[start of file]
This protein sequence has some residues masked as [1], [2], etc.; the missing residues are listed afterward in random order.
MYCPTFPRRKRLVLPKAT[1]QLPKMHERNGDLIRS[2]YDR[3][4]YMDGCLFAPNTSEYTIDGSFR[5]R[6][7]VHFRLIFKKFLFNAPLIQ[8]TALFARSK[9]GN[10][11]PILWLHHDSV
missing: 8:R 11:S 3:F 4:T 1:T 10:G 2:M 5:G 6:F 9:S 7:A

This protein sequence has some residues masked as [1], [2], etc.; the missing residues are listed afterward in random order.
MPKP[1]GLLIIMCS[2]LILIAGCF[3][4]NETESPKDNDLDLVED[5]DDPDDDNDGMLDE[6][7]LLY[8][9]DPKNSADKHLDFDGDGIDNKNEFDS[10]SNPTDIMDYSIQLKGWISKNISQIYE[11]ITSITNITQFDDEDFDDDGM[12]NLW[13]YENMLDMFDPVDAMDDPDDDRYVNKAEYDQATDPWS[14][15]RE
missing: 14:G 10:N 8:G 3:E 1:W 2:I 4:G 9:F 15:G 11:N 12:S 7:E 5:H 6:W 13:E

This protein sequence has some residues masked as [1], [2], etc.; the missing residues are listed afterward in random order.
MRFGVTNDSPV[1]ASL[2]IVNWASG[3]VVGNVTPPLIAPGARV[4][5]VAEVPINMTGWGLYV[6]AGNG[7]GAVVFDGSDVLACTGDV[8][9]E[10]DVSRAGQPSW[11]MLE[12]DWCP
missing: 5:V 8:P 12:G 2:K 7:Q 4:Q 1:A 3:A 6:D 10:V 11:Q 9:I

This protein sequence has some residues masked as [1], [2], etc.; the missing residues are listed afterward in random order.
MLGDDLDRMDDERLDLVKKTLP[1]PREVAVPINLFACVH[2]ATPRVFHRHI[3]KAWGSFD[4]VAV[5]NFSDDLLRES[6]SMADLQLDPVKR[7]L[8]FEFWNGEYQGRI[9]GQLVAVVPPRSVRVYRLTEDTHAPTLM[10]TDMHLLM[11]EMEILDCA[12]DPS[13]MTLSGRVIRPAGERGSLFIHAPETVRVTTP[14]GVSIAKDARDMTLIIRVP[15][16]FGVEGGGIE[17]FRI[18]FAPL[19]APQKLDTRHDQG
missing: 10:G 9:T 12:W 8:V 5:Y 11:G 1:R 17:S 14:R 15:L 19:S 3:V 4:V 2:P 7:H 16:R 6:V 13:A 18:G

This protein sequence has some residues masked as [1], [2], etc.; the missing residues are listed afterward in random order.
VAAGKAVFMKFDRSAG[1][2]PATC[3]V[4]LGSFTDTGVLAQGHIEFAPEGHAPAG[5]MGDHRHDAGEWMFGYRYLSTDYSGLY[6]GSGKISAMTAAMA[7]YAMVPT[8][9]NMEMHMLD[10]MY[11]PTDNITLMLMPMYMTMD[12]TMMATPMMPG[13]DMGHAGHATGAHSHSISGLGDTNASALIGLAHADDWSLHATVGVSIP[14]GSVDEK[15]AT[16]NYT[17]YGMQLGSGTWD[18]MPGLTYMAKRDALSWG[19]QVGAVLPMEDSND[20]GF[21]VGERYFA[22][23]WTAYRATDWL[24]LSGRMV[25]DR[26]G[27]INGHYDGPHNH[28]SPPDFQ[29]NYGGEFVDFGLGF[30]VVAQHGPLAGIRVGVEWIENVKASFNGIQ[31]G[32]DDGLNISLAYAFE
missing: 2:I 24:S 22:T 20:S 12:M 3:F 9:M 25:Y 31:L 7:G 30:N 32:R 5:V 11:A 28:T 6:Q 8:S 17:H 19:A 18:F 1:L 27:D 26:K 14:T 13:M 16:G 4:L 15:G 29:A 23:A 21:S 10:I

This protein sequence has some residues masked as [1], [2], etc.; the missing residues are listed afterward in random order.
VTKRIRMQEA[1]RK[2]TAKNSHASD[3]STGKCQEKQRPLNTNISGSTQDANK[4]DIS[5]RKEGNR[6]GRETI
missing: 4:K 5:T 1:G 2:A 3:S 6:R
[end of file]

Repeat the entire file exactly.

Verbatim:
This protein sequence has some residues masked as [1], [2], etc.; the missing residues are listed afterward in random order.
MYCPTFPRRKRLVLPKAT[1]QLPKMHERNGDLIRS[2]YDR[3][4]YMDGCLFAPNTSEYTIDGSFR[5]R[6][7]VHFRLIFKKFLFNAPLIQ[8]TALFARSK[9]GN[10][11]PILWLHHDSV
missing: 8:R 11:S 3:F 4:T 1:T 10:G 2:M 5:G 6:F 9:S 7:A

This protein sequence has some residues masked as [1], [2], etc.; the missing residues are listed afterward in random order.
MPKP[1]GLLIIMCS[2]LILIAGCF[3][4]NETESPKDNDLDLVED[5]DDPDDDNDGMLDE[6][7]LLY[8][9]DPKNSADKHLDFDGDGIDNKNEFDS[10]SNPTDIMDYSIQLKGWISKNISQIYE[11]ITSITNITQFDDEDFDDDGM[12]NLW[13]YENMLDMFDPVDAMDDPDDDRYVNKAEYDQATDPWS[14][15]RE
missing: 14:G 10:N 8:G 3:E 1:W 2:I 4:G 9:F 15:G 11:N 12:S 7:E 5:H 6:W 13:E

This protein sequence has some residues masked as [1], [2], etc.; the missing residues are listed afterward in random order.
MRFGVTNDSPV[1]ASL[2]IVNWASG[3]VVGNVTPPLIAPGARV[4][5]VAEVPINMTGWGLYV[6]AGNG[7]GAVVFDGSDVLACTGDV[8][9]E[10]DVSRAGQPSW[11]MLE[12]DWCP
missing: 5:V 8:P 12:G 2:K 7:Q 4:Q 1:A 3:A 6:D 10:V 11:Q 9:I

This protein sequence has some residues masked as [1], [2], etc.; the missing residues are listed afterward in random order.
MLGDDLDRMDDERLDLVKKTLP[1]PREVAVPINLFACVH[2]ATPRVFHRHI[3]KAWGSFD[4]VAV[5]NFSDDLLRES[6]SMADLQLDPVKR[7]L[8]FEFWNGEYQGRI[9]GQLVAVVPPRSVRVYRLTEDTHAPTLM[10]TDMHLLM[11]EMEILDCA[12]DPS[13]MTLSGRVIRPAGERGSLFIHAPETVRVTTP[14]GVSIAKDARDMTLIIRVP[15][16]FGVEGGGIE[17]FRI[18]FAPL[19]APQKLDTRHDQG
missing: 10:G 9:T 12:W 8:V 5:Y 11:G 1:R 17:S 14:R 15:L 19:S 3:V 4:V 2:P 7:H 16:R 6:V 13:A 18:G

This protein sequence has some residues masked as [1], [2], etc.; the missing residues are listed afterward in random order.
VAAGKAVFMKFDRSAG[1][2]PATC[3]V[4]LGSFTDTGVLAQGHIEFAPEGHAPAG[5]MGDHRHDAGEWMFGYRYLSTDYSGLY[6]GSGKISAMTAAMA[7]YAMVPT[8][9]NMEMHMLD[10]MY[11]PTDNITLMLMPMYMTMD[12]TMMATPMMPG[13]DMGHAGHATGAHSHSISGLGDTNASALIGLAHADDWSLHATVGVSIP[14]GSVDEK[15]AT[16]NYT[17]YGMQLGSGTWD[18]MPGLTYMAKRDALSWG[19]QVGAVLPMEDSND[20]GF[21]VGERYFA[22][23]WTAYRATDWL[24]LSGRMV[25]DR[26]G[27]INGHYDGPHNH[28]SPPDFQ[29]NYGGEFVDFGLGF[30]VVAQHGPLAGIRVGVEWIENVKASFNGIQ[31]G[32]DDGLNISLAYAFE
missing: 2:I 24:S 22:T 20:S 12:M 3:F 9:M 25:Y 31:L 7:G 30:N 32:R 5:V 11:A 28:T 6:Q 8:S 17:H 19:A 18:F 1:L 27:D 26:K 14:T 13:M 16:G 4:L 15:G 29:A 23:A 21:S 10:I

This protein sequence has some residues masked as [1], [2], etc.; the missing residues are listed afterward in random order.
VTKRIRMQEA[1]RK[2]TAKNSHASD[3]STGKCQEKQRPLNTNISGSTQDANK[4]DIS[5]RKEGNR[6]GRETI
missing: 4:K 5:T 1:G 2:A 3:S 6:R